George O’Brien can be reached at [email protected]

Coronavirus Sections Special Coverage

Dropped Shots

By George O’Brien

Ted Perez Jr. calls it a “non-winter.” And he’s seen more than a few during roughly a half-century of work at East Mountain Country Club in Westfield, where he’s now the president and head professional.

A non-winter is just what it sounds like — a winter that isn’t. And that’s what this region had in 2019-20, except for those few weeks in early December.

Thus, East Mountain, as it is whenever the weather allows, was open most days all through the first three and half months of this year, so much so that Perez said the club, built by his father in 1960, was on target for its best year in perhaps a few decades.

“Golf certainly isn’t what it was 25 years ago, and it’s been a long time since we’ve had a sustained good year,” he said, referring to a downturn that started with the Great Recession and has lingered since. “But we were on course to have as good a year as we’ve had in a very long time.”

Needless to say, the COVID-19 pandemic has certainly changed things in a hurry. All courses in the state were ordered closed in late March, as well as their 19th hole and banquet facilities. By then, pretty much every banquet and event through March, April, and May had been cancelled or postponed anyway.

All this is bad, but what makes it far worse is that Perez and other course owners and managers can’t understand the order — golf is played outdoors, and it’s relatively easy to socially distance — and they can’t plan because no one knows if or when the ban on play will be lifted.

“A golf course is almost like a public park,” said Antillio Cardaropoli, owner of Twin Hills Country Club in Longmeadow, a private club. “People can go out for a walk, and when you’re playing golf, the most people you have together is four, and they’re usually going in different directions on the course. This [ban] makes no sense to me.”

Perez agreed.

“I have 120 acres here — it’s very, very, very easy to maintain separation and keep six feet apart on the golf course,” he said. “I truly don’t understand why there’s even a discussion about it; there should be no debate about this whatsoever.”

To add insult to injury, if that’s the appropriate phrase, most other states, including neighboring Connecticut, have deemed that golf is essential. Well, they’re allowing the courses to open, let’s put it that way. And many in the Bay State are crossing over the line to play, said Cardaropoli.

“A golf course is almost like a public park. People can go out for a walk, and when you’re playing golf, the most people you have together is four, and they’re usually going in different directions on the course. This [ban] makes no sense to me.”

Overall, the pandemic has impacted every facet of the golf business, said Jesse Menachem, president of the Massachusetts Golf Assoc., adding that this is a long list. It includes greens fees and cart rentals, obviously, but also fundraising tournaments, leagues, food and beverages (a huge component of every club’s revenue stream), those banquets, retail (if people aren’t playing, they’re not buying clubs, balls, and new shoes), and more.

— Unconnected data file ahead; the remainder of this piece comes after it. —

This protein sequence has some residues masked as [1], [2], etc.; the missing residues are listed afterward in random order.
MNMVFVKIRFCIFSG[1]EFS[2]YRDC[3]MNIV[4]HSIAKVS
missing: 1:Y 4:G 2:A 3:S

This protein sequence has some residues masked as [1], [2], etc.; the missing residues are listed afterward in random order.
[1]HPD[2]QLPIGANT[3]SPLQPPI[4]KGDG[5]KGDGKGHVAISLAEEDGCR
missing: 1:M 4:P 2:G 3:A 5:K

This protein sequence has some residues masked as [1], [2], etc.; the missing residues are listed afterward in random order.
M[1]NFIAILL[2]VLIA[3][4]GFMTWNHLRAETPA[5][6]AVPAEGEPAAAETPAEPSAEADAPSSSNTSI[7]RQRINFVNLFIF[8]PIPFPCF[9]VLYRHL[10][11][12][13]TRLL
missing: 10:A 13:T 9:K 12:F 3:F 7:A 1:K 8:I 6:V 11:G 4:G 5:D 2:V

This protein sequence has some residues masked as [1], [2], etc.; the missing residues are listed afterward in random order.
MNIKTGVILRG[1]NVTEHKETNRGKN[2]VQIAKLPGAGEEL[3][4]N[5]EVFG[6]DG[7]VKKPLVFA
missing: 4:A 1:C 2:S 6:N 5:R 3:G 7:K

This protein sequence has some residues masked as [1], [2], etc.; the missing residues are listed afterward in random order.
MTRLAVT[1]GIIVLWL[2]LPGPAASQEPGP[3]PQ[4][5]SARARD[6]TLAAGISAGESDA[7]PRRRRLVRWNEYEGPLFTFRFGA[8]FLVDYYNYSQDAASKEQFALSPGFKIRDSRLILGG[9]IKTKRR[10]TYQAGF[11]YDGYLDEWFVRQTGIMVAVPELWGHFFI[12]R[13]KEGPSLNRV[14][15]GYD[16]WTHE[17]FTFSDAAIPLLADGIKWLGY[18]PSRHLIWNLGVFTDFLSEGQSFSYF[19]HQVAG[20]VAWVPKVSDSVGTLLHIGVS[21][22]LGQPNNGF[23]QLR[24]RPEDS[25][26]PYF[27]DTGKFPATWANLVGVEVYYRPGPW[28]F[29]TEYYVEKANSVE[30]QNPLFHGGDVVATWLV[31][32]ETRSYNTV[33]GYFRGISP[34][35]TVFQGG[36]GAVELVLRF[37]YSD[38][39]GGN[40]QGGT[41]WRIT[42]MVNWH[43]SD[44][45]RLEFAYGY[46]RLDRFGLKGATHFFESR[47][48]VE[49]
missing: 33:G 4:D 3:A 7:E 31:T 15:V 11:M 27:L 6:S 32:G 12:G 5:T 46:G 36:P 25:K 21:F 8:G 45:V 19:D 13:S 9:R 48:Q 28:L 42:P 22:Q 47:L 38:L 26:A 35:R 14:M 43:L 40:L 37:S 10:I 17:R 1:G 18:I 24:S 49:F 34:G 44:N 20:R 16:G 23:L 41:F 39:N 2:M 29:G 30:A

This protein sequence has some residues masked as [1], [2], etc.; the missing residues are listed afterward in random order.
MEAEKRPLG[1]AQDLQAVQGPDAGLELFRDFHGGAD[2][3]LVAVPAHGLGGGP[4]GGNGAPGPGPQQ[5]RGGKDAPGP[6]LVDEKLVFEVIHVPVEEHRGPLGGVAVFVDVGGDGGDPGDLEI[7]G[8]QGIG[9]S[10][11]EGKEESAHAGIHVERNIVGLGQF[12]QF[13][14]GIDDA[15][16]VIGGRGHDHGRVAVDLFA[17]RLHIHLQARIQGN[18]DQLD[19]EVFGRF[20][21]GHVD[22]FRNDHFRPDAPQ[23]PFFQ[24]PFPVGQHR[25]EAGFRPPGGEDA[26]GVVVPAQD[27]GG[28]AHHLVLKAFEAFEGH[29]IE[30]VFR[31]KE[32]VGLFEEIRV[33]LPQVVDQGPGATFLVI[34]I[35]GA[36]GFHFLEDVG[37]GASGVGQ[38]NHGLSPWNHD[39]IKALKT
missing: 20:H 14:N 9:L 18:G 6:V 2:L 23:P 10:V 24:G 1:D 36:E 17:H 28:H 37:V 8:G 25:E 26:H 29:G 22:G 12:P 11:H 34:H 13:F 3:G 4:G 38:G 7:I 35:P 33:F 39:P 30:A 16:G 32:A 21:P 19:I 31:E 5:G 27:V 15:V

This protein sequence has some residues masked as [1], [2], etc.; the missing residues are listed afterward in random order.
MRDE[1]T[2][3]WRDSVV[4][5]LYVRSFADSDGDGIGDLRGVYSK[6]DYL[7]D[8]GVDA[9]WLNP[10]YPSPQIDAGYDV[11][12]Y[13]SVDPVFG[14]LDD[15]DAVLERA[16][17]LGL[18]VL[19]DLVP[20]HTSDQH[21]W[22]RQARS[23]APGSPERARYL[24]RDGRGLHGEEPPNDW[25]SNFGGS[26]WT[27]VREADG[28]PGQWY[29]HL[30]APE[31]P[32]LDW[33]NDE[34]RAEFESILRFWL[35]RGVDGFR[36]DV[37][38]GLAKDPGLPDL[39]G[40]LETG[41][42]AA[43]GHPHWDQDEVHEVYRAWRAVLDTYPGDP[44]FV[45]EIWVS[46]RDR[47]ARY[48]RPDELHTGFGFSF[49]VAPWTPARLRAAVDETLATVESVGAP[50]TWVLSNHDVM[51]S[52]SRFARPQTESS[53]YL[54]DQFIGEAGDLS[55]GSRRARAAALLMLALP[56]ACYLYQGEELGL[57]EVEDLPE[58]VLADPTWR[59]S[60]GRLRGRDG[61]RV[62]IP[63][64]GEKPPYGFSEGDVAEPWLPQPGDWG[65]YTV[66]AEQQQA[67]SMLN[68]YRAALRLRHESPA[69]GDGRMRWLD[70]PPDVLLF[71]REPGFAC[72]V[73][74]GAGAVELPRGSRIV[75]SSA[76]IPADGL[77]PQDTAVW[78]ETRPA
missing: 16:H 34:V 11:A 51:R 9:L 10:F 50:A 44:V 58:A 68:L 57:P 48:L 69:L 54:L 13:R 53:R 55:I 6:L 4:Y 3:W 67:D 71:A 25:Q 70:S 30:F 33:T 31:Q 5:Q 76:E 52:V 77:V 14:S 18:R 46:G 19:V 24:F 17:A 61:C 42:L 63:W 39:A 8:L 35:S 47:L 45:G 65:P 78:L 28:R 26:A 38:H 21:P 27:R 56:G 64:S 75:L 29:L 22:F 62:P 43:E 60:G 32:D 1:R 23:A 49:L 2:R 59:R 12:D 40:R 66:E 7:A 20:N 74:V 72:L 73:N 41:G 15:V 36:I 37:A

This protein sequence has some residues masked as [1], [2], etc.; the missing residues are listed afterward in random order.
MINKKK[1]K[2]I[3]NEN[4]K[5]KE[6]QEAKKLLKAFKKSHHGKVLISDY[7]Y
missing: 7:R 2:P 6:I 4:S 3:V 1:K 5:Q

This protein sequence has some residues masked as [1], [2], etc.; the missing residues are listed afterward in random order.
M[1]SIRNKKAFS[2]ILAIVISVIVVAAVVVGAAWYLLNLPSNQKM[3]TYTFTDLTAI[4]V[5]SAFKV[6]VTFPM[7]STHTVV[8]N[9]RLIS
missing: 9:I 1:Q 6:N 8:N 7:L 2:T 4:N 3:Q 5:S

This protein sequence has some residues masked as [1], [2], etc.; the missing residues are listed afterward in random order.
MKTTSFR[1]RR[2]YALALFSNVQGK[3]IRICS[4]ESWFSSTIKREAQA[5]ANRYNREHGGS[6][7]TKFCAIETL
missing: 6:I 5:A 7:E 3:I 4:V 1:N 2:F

“Depending on how long this goes … if we cannot allow for golf operations to exist for another four, six, or eight weeks, that’s going to put courses in a very tough position,” said Menachem in early April, noting that the golf industry creates 25,000 jobs and is a $2.7 billion business. “This is prime time, not just for daily access, but for acquiring golfers and getting new members for private clubs.”

The best hope for course owners and managers is that, as the state begins to turn its economy back on — and that won’t happen before May 4 — golf courses will be on the list of businesses that can begin operating, with restrictions, to be sure. If that’s the case, courses will have lost several important weeks of on-course revenue and who knows how many weeks or months of banquet and food and beverage revenue.

“That’s certainly not ideal,” said Perez, “but we can cope with that.”

However, if courses can’t reopen on May 4 or soon thereafter, then what has been a challenging time for the golf industry will reach a new, unprecedented level of pain.

“From this point on, every week is critical to lose,” said Perez, noting that courses in this part of the country make more than 75% of their revenue between mid-April and mid-September. “This is revenue you just can’t make up.”

No Course of Action

It’s called ‘Good Friday, Bad Golf.’ It’s an annual event at East Mountain, a start-of-the-season gathering staged when most people have the day off from work and they’re eager to take the sticks out of the basement.

“It’s a huge golf outing — 140 players — and prime-rib dinner, the whole nine yards; when you add everything up, the golf, the bar, the snack bar, the dinner … it’s a huge day,” said Perez, noting that it obviously wasn’t a big day this year. “That’s gone; that’s been wiped out, and I can’t make it up.”